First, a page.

It will be our generation’s task to chart the way forward in what faithful use of the smartphone will be. How does the gospel shape our smartphone habits? That’s an important question, and it’s why I’ve written a chapter on this subject, and why I’m heartened to see articles in Comment as well as a new book by Tony Reinke pressing us into deeper reflection on our habits.

For now, the simple “no” is best for our son. But this discussion should lead us as parents, who are too often glued to our phones, to contemplate what we’re saying “yes” to.

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Three Reasons Your Teen Tunes You Out

** The following article was copied from iMom.com

As my kids get older, I tend to wax nostalgic over those baby and toddler days– how sweetly they would look at me, how eagerly they would listen. Sure, most of our conversations centered around Teddy Grahams and Dora the Explorer. But I loved their desire to spend time with me. I couldn’t wait until they were older so that we could have deep, meaningful conversations about real issues.

Little did I know my older kids would spend more time sighing and rolling their eyes than actually talking to me. The tween and teen years are fraught with challenges. But the truth is, our kids just want to be heard, validated, and understood.  After navigating some tricky talks, I’ve learned a few things about why kids tune parents out and how to change it. Here are some tips for communicating with teens.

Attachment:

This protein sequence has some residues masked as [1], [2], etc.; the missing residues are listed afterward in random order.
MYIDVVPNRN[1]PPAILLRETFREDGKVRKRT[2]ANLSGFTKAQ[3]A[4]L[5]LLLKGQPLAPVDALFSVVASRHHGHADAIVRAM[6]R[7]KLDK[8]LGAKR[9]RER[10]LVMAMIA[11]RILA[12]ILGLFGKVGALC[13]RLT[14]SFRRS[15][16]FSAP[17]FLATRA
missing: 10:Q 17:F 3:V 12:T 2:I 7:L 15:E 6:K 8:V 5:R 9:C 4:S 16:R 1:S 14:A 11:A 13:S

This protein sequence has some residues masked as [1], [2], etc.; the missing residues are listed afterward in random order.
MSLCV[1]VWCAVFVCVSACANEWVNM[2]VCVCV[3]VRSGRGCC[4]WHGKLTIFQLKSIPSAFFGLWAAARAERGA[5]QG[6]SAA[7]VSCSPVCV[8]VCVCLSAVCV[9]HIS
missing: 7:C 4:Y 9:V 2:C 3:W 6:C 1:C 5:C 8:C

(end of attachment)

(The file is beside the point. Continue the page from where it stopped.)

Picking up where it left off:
1. You’re talking too much

It sounds counter-intuitive, right? If I want my child to listen to me, shouldn’t I be sayingsomething? But if you really want your child to listen, you must return the favor. How often do we as women tell our husbands to stop trying to fix our problems and just listen? Yet we tend to forget that our children might need the same thing from us. Yes, sometimes they are being petty or overdramatic or are stressing more than the situation warrants. But maybe now isn’t the time to point it out. Maybe now is the time to listen and hug (if they’ll let you) and let them know you’re on their side. There will be time for advice later when the initial onslaught of emotions has had time to abate. For now, let them know if they’re talking, you’re listening.

2. You’re dictating

“Gracie, here’s what you need to do.” I interrupted my daughter time after time with those words and then watched her shut down. All she heard was, “You are incapable of handling your life. Let me step in and do it for you.” Of course, I just wanted to help! But if our kids don’t learn how to solve today’s problems on their own, they won’t be prepared to handle the bigger issues at college, in the workplace, or in their marriages and families.

Instead of dictating what your child should do in a given situation, consider asking questions. When people are encouraged to think through situations for themselves, they can take ownership of the answer and learn how to apply the experience in other areas of life. When we hand a solution to our kids on a silver platter, they rarely think of it beyond that given set of circumstances—if they even accept the advice we gave in the first place.

3. You’re interrogating them